Archive for Monday, October 9, 2006

T tune-up

October 9, 2006


As ridership on the city's transit system grows, it doesn't make sense to continue the system of riders simply flagging down the bus.

Although it may be slightly less convenient for some riders, administrators of the city's T transit system are right to pursue a plan to formalize the buses' routes and stops.

The current system that allows riders to flag down a bus anywhere on its route was a good way to encourage ridership during the introduction of the T. But, as ridership grows, the frequent stops are bound to get the buses off schedule, as well as causing additional traffic congestion for other drivers.

The T already has about 150 regular stops, and the city's transit staff has identified about 95 additional locations to pick up and drop off riders. The goal is to have bus stops at least every quarter mile along the routes, and closer together in denser pedestrian areas like downtown.

One regular rider expressed concern in Friday's Journal-World article that having to walk to a bus stop rather than just step out his front door might cause him to miss the bus. Asking such riders to leave a few minutes earlier doesn't seem like an undue burden.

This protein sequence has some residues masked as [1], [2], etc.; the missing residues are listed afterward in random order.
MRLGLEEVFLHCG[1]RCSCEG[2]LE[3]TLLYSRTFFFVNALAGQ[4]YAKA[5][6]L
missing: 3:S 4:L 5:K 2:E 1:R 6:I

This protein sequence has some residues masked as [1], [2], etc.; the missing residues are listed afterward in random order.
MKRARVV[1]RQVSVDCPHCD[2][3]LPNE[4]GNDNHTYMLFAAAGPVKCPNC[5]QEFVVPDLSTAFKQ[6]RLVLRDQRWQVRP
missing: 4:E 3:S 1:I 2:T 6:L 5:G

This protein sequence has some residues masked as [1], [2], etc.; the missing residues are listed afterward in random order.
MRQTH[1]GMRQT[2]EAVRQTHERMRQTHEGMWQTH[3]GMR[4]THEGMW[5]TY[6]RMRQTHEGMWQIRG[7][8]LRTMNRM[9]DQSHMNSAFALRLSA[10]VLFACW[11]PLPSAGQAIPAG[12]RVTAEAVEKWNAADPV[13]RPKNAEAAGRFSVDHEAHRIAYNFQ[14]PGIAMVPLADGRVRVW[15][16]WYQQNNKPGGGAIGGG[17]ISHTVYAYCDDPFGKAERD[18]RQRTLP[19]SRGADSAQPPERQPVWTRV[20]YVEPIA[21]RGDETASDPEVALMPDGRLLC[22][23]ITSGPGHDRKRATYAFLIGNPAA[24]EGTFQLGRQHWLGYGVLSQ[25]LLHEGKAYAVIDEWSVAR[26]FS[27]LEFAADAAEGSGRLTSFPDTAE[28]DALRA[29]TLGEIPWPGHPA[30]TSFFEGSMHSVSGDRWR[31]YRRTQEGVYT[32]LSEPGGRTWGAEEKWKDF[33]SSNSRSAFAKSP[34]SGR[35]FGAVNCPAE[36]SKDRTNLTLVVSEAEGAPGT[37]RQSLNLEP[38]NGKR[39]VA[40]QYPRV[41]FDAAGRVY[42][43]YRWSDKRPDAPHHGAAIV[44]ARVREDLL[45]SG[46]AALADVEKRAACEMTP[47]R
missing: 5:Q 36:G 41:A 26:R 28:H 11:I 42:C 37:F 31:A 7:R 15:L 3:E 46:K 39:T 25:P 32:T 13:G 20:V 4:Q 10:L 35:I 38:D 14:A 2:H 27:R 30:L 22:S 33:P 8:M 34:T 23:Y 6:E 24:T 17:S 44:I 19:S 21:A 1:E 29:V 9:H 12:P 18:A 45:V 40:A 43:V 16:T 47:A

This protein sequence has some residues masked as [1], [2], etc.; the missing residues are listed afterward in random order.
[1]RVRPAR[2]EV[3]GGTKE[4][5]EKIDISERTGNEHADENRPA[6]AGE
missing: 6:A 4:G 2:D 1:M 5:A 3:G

City Commissioner Boog Highberger also was concerned that people with disabilities might not be able to make the walk and would be forced to use the less-convenient paratransit service that offers door-to-door service by appointment. City officials should look into this problem and try to determine how many people would be affected, but adjusting the paratransit service might be a better way to address these problems than maintaining the current system for the broader T service.

The good news in this report is that the T is expected to provide about 500,000 rides this year, and ridership is growing at a rate of 10 percent to 15 percent a year. It appears that the bus system whose low ridership originally earned it the derogatory nickname of the "emp-T" may be coming of age. There is no doubt that a segment of the Lawrence population depends on the T to get to work and other necessary destinations. Higher gasoline prices may cause that number to grow.

Especially if the T can work out a closer collaboration or even a merger with Kansas University's KU on Wheels, it could become an important piece of the city's transportation picture. To fill that role, it needs to be both reliable and on time. A more professional system of bus stops is a necessary step toward that goal.


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